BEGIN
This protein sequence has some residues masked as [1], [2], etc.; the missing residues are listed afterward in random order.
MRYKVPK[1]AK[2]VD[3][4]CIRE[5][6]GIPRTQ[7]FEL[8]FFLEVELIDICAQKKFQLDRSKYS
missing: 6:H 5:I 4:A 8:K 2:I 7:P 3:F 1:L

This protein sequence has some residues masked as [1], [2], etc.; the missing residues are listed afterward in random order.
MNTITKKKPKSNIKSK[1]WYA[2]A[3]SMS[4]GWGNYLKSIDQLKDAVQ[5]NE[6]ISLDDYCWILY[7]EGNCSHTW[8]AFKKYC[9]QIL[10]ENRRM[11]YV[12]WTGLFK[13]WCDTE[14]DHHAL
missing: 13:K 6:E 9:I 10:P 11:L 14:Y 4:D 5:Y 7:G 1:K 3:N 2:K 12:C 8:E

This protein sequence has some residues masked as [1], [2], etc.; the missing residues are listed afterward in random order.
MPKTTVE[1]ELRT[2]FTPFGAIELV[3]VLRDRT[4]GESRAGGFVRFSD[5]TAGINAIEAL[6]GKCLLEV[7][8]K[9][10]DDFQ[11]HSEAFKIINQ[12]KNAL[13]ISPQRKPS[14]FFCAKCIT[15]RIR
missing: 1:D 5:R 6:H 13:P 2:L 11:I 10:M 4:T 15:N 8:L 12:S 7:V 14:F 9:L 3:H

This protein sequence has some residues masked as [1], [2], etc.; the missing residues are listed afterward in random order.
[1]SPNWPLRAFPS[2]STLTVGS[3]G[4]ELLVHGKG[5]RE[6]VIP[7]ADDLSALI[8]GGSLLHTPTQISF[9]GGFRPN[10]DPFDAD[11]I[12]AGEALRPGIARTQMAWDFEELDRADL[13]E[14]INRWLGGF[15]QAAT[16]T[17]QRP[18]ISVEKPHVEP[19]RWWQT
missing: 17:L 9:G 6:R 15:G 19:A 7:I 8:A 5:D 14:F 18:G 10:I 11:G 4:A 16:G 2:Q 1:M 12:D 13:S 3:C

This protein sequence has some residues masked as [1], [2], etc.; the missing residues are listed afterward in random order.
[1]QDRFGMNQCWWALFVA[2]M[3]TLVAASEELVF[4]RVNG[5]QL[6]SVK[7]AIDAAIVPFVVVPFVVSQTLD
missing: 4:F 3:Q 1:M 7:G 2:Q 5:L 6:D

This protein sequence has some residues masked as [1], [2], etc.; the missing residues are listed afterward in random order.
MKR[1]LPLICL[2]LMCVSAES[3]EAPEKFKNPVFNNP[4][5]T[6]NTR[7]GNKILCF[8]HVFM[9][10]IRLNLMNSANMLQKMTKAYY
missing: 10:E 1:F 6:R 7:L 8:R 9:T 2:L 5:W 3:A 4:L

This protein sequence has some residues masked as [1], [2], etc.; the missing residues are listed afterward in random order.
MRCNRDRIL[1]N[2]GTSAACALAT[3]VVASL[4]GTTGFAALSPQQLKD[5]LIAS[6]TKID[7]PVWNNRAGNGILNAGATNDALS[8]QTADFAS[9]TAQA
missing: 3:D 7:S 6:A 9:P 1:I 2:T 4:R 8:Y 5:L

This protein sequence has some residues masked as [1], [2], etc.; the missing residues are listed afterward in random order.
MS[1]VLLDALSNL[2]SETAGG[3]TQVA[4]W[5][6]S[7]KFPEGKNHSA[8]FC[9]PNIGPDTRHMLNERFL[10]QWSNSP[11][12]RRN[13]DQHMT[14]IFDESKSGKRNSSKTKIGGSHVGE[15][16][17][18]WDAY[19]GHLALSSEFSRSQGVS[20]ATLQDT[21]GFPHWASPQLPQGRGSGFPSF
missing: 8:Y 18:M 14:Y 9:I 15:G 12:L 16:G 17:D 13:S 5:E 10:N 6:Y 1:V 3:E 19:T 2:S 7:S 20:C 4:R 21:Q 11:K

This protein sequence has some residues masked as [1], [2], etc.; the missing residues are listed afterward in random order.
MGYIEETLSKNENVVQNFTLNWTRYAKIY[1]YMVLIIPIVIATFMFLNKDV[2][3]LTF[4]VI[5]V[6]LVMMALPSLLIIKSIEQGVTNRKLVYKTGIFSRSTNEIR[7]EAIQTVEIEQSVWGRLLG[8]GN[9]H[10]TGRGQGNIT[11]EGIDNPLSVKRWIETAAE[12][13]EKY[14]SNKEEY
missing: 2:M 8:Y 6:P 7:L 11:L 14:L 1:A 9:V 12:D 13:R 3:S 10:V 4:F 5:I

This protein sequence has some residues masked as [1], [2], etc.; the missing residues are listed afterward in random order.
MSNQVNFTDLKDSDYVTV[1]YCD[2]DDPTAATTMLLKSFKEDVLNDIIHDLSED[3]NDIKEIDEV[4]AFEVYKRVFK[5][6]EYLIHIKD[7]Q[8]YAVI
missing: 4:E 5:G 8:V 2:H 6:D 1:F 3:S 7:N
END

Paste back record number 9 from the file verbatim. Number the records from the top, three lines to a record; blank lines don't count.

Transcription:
This protein sequence has some residues masked as [1], [2], etc.; the missing residues are listed afterward in random order.
MGYIEETLSKNENVVQNFTLNWTRYAKIY[1]YMVLIIPIVIATFMFLNKDV[2][3]LTF[4]VI[5]V[6]LVMMALPSLLIIKSIEQGVTNRKLVYKTGIFSRSTNEIR[7]EAIQTVEIEQSVWGRLLG[8]GN[9]H[10]TGRGQGNIT[11]EGIDNPLSVKRWIETAAE[12][13]EKY[14]SNKEEY
missing: 2:M 8:Y 6:P 7:L 11:L 14:L 1:A 9:V 12:D 13:R 3:S 10:V 4:F 5:I